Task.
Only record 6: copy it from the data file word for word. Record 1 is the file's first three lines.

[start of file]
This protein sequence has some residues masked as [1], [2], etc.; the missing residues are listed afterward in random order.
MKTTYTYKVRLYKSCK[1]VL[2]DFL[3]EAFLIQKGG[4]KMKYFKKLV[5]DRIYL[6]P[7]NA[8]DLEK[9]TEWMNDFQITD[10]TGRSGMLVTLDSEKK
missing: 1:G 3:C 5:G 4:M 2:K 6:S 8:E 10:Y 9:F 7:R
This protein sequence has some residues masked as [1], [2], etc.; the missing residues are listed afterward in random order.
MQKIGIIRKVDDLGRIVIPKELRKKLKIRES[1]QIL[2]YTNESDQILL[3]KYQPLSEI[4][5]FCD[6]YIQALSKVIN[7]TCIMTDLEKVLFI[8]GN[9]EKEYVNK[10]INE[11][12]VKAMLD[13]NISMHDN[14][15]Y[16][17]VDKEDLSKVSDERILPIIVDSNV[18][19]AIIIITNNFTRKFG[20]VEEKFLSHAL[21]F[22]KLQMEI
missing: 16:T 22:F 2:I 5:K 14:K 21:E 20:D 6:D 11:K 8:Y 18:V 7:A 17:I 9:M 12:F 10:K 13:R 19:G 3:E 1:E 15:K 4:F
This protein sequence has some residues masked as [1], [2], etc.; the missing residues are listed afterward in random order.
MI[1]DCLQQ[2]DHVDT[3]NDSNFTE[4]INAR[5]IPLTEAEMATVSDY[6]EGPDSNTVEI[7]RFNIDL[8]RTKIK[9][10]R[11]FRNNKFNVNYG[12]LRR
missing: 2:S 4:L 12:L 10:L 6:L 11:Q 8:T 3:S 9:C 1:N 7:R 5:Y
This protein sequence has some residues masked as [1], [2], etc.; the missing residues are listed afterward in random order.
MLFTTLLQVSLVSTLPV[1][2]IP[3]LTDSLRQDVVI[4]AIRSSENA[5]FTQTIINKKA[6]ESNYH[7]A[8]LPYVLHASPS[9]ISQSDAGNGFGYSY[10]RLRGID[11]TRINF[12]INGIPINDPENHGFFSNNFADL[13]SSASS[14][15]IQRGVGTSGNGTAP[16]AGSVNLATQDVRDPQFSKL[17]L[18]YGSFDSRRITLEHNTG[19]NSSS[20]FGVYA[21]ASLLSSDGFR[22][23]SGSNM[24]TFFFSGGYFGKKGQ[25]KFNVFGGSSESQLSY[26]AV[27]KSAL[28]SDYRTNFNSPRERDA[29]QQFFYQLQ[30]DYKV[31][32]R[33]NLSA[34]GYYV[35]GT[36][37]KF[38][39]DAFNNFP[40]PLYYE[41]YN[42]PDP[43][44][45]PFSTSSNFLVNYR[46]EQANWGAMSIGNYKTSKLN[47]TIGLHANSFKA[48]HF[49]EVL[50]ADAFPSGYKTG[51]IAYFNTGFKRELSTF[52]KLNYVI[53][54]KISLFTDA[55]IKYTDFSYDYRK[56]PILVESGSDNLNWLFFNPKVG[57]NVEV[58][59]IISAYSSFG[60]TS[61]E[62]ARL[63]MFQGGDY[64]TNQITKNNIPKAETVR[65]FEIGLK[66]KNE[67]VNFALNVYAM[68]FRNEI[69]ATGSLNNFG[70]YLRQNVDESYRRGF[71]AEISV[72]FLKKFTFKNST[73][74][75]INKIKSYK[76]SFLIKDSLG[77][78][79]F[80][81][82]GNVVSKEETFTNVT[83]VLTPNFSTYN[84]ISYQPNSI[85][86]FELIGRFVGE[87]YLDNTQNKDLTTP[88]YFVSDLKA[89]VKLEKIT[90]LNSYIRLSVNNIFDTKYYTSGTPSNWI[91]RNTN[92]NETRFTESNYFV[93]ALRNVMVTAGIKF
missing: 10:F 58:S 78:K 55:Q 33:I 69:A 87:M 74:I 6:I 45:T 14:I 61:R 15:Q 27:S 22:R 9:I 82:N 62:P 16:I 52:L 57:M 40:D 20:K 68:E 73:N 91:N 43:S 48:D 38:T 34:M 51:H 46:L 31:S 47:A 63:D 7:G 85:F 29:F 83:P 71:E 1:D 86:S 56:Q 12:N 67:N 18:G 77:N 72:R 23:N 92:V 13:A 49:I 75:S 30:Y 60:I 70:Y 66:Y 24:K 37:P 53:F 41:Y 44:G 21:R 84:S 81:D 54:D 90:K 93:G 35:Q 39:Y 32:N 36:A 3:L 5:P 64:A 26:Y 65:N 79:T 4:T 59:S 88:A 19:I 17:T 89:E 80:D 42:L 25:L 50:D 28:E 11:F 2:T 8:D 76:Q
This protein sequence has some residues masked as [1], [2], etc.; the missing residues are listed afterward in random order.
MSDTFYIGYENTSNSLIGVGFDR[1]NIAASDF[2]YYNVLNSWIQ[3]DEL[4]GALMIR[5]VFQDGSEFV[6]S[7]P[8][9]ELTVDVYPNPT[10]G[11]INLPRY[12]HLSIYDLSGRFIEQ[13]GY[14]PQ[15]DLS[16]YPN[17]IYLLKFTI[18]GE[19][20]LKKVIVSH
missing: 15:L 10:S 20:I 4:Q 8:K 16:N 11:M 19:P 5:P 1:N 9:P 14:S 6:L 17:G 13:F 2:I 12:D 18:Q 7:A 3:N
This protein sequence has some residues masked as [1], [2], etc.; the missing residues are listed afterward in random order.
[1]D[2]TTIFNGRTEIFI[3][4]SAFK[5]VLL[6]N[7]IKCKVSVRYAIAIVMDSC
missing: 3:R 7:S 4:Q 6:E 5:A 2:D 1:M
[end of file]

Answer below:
This protein sequence has some residues masked as [1], [2], etc.; the missing residues are listed afterward in random order.
[1]D[2]TTIFNGRTEIFI[3][4]SAFK[5]VLL[6]N[7]IKCKVSVRYAIAIVMDSC
missing: 3:R 7:S 4:Q 6:E 5:A 2:D 1:M